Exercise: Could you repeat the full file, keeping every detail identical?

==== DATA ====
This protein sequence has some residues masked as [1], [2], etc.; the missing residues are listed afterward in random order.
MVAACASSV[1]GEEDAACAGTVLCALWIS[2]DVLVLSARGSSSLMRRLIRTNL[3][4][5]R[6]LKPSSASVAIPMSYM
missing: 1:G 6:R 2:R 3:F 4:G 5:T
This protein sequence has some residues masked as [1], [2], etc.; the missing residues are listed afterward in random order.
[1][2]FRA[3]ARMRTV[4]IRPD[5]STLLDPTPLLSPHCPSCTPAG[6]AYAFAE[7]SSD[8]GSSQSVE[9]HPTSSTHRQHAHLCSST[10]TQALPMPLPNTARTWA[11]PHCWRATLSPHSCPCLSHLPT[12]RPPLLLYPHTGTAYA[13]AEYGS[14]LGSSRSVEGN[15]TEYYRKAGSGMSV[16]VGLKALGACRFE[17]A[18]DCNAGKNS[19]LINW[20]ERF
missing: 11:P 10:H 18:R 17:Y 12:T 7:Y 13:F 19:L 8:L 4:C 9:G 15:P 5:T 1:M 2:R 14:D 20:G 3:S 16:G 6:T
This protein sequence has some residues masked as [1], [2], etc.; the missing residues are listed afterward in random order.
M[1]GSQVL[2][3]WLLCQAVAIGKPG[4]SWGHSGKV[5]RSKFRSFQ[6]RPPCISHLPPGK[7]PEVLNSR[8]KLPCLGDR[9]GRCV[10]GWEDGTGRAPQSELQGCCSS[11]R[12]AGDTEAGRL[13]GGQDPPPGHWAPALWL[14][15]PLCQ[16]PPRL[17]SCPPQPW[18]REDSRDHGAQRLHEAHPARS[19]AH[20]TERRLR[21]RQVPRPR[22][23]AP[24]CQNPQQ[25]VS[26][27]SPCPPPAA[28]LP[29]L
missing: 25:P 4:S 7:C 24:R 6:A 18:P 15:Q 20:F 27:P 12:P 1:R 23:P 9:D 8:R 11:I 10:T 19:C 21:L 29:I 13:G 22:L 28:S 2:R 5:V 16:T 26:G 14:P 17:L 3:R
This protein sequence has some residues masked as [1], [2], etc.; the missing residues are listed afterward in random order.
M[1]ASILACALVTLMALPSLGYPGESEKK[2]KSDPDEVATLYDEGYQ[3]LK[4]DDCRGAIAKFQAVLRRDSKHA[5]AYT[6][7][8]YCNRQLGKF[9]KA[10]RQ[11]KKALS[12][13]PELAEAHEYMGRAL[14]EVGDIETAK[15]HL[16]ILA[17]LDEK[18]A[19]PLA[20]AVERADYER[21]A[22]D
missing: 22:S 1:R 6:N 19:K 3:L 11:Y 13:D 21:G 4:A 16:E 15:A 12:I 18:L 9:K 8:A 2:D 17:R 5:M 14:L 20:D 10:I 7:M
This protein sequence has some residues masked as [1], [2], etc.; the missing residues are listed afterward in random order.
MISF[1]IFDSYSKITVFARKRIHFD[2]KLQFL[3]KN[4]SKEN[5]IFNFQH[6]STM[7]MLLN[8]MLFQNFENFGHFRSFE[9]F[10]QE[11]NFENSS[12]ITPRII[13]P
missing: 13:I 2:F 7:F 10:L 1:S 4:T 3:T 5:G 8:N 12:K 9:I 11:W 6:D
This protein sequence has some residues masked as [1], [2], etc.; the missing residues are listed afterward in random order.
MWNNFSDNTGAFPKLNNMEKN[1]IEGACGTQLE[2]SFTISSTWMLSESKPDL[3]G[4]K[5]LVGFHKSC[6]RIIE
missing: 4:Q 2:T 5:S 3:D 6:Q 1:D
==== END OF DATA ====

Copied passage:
This protein sequence has some residues masked as [1], [2], etc.; the missing residues are listed afterward in random order.
MVAACASSV[1]GEEDAACAGTVLCALWIS[2]DVLVLSARGSSSLMRRLIRTNL[3][4][5]R[6]LKPSSASVAIPMSYM
missing: 1:G 6:R 2:R 3:F 4:G 5:T
This protein sequence has some residues masked as [1], [2], etc.; the missing residues are listed afterward in random order.
[1][2]FRA[3]ARMRTV[4]IRPD[5]STLLDPTPLLSPHCPSCTPAG[6]AYAFAE[7]SSD[8]GSSQSVE[9]HPTSSTHRQHAHLCSST[10]TQALPMPLPNTARTWA[11]PHCWRATLSPHSCPCLSHLPT[12]RPPLLLYPHTGTAYA[13]AEYGS[14]LGSSRSVEGN[15]TEYYRKAGSGMSV[16]VGLKALGACRFE[17]A[18]DCNAGKNS[19]LINW[20]ERF
missing: 11:P 10:H 18:R 17:Y 12:T 7:Y 13:F 19:L 8:L 4:C 9:G 15:P 5:T 1:M 2:R 14:D 20:G 3:S 16:G 6:T
This protein sequence has some residues masked as [1], [2], etc.; the missing residues are listed afterward in random order.
M[1]GSQVL[2][3]WLLCQAVAIGKPG[4]SWGHSGKV[5]RSKFRSFQ[6]RPPCISHLPPGK[7]PEVLNSR[8]KLPCLGDR[9]GRCV[10]GWEDGTGRAPQSELQGCCSS[11]R[12]AGDTEAGRL[13]GGQDPPPGHWAPALWL[14][15]PLCQ[16]PPRL[17]SCPPQPW[18]REDSRDHGAQRLHEAHPARS[19]AH[20]TERRLR[21]RQVPRPR[22][23]AP[24]CQNPQQ[25]VS[26][27]SPCPPPAA[28]LP[29]L
missing: 25:P 4:S 7:C 24:R 6:A 18:P 15:Q 20:F 27:P 12:P 1:R 23:P 9:D 8:R 11:I 10:T 19:C 21:L 29:I 13:G 22:L 28:S 2:R 5:V 16:T 26:G 14:P 17:L 3:R
This protein sequence has some residues masked as [1], [2], etc.; the missing residues are listed afterward in random order.
M[1]ASILACALVTLMALPSLGYPGESEKK[2]KSDPDEVATLYDEGYQ[3]LK[4]DDCRGAIAKFQAVLRRDSKHA[5]AYT[6][7][8]YCNRQLGKF[9]KA[10]RQ[11]KKALS[12][13]PELAEAHEYMGRAL[14]EVGDIETAK[15]HL[16]ILA[17]LDEK[18]A[19]PLA[20]AVERADYER[21]A[22]D
missing: 22:S 1:R 6:N 19:K 3:L 11:Y 13:D 21:G 4:A 16:E 15:A 12:I 18:L 9:K 8:A 2:D 17:R 5:M 14:L 20:D 10:I 7:M
This protein sequence has some residues masked as [1], [2], etc.; the missing residues are listed afterward in random order.
MISF[1]IFDSYSKITVFARKRIHFD[2]KLQFL[3]KN[4]SKEN[5]IFNFQH[6]STM[7]MLLN[8]MLFQNFENFGHFRSFE[9]F[10]QE[11]NFENSS[12]ITPRII[13]P
missing: 13:I 2:F 7:F 10:L 1:S 4:T 3:T 5:G 8:N 12:K 9:I 11:W 6:D
This protein sequence has some residues masked as [1], [2], etc.; the missing residues are listed afterward in random order.
MWNNFSDNTGAFPKLNNMEKN[1]IEGACGTQLE[2]SFTISSTWMLSESKPDL[3]G[4]K[5]LVGFHKSC[6]RIIE
missing: 4:Q 2:T 5:S 3:D 6:Q 1:D